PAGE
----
by Dr Prem Misir

Marginalization today is the talk of the town. The People's National Congress/Reform (PNC/R) believes that its street protestors have demonstrated because they are marginalized, among other things. Let's not sweep under the rug the fact the PNC/R marginalized both the African and East Indian Guyanese working class in the infamous '28 years' of the Burham/Hoyte rule. Also, let it be known that today while some African Guyanese experience poverty in the urban areas, some East Indian, Amerindians, and African Guyanese, in that order, confront poverty in the rural locales. Poverty, in itself, though, is not sufficient to marginalize any population group. Over the period 1968 through 1992, the PNC victimized and marginalized the working-class.

DEMOCRACY was restored to Guyana in 1992, bringing with it all the fundamental civil rights that were previously removed. In today's Guyana, however, only African Guyanese have been presented as the marginal people, and apparently, according to this thinking, they experience some kind of marginality. The marginal man has been described by Park (1949) as "one whom fate has condemned to live in two, not merely different but antagonistic cultures." There are three types of marginality.

First, we have cultural marginality where a minority group shares some cultural aspects of the dominant group, but shares other cultural facets with one or more minority groups. In effect, the marginal person is estranged from some cultural characteristics of the dominant society.

Second, social marginality refers to a situation where a minority group is not allowed to participate fully in the institutions of the dominant society through prejudice and discrimination. In this case, their marginality is mainly experienced in the occupational structures.

Third, we have political marginality where prejudice and discrimination are legalized to disallow full participation in the dominant society. Since prejudice and discrimination have no legal basis in Guyana, the only marginality types of relevance here are social and cultural.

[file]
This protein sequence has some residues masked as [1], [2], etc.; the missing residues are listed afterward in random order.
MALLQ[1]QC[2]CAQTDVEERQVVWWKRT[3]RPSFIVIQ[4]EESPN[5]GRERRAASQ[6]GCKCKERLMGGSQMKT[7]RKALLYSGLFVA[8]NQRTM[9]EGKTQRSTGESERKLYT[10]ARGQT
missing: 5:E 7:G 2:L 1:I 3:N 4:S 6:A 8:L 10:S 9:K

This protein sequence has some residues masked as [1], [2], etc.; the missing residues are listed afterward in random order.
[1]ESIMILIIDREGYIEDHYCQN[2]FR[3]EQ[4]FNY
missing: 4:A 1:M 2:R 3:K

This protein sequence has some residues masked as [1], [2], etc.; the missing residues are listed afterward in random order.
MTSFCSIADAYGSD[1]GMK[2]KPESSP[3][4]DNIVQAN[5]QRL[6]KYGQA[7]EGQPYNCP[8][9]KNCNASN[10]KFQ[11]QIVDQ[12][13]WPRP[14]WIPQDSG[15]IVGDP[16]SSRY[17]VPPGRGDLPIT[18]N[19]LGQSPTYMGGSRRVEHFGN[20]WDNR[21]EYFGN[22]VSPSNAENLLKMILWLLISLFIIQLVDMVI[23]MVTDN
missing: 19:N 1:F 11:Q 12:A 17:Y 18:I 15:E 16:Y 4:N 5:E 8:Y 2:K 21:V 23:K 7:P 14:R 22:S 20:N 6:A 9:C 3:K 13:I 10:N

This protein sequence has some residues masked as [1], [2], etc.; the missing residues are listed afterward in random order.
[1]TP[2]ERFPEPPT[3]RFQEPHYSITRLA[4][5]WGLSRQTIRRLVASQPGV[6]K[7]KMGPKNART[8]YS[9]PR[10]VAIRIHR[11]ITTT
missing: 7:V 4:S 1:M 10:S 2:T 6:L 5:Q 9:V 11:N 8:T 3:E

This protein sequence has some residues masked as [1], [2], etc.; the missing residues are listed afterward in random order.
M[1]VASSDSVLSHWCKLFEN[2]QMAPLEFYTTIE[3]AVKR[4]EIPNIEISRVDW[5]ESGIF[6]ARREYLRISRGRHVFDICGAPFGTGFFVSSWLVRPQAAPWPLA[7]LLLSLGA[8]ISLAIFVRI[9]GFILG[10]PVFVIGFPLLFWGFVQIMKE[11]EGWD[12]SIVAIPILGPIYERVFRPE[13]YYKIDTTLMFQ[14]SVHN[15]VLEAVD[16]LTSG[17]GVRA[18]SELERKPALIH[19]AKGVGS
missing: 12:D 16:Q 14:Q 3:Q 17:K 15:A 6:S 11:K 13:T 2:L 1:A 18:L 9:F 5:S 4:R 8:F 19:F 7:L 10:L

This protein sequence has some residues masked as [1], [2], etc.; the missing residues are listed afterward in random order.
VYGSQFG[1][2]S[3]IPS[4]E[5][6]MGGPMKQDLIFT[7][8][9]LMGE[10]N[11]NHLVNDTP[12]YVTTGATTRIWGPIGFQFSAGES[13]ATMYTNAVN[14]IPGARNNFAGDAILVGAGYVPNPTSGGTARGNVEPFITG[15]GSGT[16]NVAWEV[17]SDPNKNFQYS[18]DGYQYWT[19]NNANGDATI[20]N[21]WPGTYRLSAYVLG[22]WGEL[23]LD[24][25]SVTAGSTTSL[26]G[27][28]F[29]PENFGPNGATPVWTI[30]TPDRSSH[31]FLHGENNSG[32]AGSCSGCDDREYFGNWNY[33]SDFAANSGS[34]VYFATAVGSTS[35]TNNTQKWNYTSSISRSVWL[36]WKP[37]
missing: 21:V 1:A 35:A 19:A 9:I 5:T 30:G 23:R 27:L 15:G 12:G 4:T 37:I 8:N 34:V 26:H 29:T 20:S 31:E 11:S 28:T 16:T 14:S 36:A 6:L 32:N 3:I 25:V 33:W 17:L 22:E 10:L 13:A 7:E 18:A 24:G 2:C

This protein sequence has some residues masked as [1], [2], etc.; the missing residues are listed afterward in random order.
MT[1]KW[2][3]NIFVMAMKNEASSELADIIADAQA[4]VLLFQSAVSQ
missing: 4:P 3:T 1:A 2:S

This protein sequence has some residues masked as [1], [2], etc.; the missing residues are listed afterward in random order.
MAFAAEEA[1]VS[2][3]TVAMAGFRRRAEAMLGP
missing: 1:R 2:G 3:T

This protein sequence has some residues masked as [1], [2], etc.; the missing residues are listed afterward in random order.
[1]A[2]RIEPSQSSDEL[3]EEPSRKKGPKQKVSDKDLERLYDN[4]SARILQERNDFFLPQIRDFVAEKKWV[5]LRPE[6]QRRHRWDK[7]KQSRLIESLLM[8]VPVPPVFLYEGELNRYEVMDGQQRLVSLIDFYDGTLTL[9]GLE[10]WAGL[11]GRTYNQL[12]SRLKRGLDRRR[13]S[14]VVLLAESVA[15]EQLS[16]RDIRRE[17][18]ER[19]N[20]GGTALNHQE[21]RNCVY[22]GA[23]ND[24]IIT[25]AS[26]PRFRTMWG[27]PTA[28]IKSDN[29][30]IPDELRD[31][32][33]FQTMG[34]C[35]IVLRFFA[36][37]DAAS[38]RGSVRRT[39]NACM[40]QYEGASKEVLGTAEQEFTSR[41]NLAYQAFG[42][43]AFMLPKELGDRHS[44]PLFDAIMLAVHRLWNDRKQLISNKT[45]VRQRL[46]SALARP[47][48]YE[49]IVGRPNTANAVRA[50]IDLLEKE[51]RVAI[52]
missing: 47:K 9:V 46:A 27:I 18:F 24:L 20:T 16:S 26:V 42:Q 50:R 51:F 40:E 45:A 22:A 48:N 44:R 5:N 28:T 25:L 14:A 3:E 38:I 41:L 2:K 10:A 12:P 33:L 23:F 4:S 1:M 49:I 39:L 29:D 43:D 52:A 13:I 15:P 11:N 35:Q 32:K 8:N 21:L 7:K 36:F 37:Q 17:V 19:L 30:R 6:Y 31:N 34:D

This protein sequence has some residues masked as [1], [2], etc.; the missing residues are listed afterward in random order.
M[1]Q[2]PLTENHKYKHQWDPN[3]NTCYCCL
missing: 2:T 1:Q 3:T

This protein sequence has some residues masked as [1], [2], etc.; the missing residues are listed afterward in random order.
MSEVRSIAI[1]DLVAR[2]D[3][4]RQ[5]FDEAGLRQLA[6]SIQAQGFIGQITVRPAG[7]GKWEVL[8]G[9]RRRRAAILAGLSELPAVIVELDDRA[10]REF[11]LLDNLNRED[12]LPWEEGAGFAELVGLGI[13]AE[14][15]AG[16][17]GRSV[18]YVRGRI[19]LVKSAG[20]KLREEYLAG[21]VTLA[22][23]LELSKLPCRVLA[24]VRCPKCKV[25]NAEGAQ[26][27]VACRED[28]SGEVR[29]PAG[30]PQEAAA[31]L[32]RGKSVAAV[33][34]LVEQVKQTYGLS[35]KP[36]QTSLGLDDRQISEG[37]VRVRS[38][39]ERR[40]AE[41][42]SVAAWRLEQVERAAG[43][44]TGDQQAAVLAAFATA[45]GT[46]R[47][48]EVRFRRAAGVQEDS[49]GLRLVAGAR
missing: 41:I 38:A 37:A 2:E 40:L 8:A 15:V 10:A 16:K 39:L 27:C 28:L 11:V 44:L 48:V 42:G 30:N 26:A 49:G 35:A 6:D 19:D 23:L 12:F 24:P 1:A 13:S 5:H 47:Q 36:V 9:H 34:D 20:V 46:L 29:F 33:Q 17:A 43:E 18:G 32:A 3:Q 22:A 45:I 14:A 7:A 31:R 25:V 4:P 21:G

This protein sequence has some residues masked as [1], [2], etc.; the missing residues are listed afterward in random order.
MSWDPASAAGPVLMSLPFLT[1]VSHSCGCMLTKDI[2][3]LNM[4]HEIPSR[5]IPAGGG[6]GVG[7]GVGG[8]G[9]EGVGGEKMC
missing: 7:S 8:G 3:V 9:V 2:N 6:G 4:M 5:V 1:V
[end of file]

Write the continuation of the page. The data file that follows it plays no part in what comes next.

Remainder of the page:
In this paper, however, the main focus will be on social marginality where the occupational structure is the focus. This paper is part of a larger study on marginalization in different institutions in multiethnic societies.

Specifically, here, we examine the levels of participation of East Indian and African Guyanese in the administrative decision-making process. The level of participation in decision making is a useful indicator of the level of marginalization in a society. Our focus will be on the public sector, education, State Boards, Neighborhood Development Council (NDC) expenditures, State Media Boards, and the distribution sector.

This study is strategic in a democratization process, which calls for a more open and a more participatory society. Meaningful participation in significant institutions of society will contribute to preserving peace and security, securing justice and human rights, promoting economic and social development, and creating a political culture where the will of the people is accepted as the basis of governmental authority.

This movement toward democratization should enable all Guyanese, regardless of ethnicity to progressively participate at all levels of the institutional decision-making process. More fundamentally, democratization will facilitate vigorous participation of all our citizens at different levels of the decision-making processes.

This Table shows the senior and administrative ranks for most Ministries of the public service. These are Human Services, Security, and Labor, Health, Home Affairs, Public Works, Agriculture, Information, Foreign Affairs, Education, and Finance. Ministries not included at this stage are Housing, Legal Affairs, Culture, and Trade. Their inclusion would have sustained the general conclusions herein outlined because of similar demographics.

East Indians are in large numbers in the upper echelons of the Ministry where they comprise two-thirds of the Ministers. At the level of the Permanent Secretary, both East Indians and Africans are in strong numbers. However, Africans control all the other senior administrative and executive positions, such as, Deputy Permanent Secretaries, Principal Assistant Secretaries, Assistant Secretaries, Accountant Heads, and Senior Personnel Officers. Africans, therefore, certainly are not marginalized in the upper levels of the hierarchy in the public service. There is, in effect, an emergent ethnic mix in the hierarchy of control.

This Table illustrates the ethnicity of Heads in the high schools, elementary, and nursery schools, and the ethnic composition of Regional Education Officers (REDOs) in the 10 Regions. Most Heads are Africans in all three types of school. Only in the elementary schools do East Indians show competitiveness with Africans for Headships. In the People's National Congress Administration, it was not unusual to find on average that 70% of the Regional Education Officers were Africans. Today, the racial imbalance has been narrowed to the point where we have about 50% of REDOs are Africans, followed by East Indians with 40%. (Source: Ministryof Education)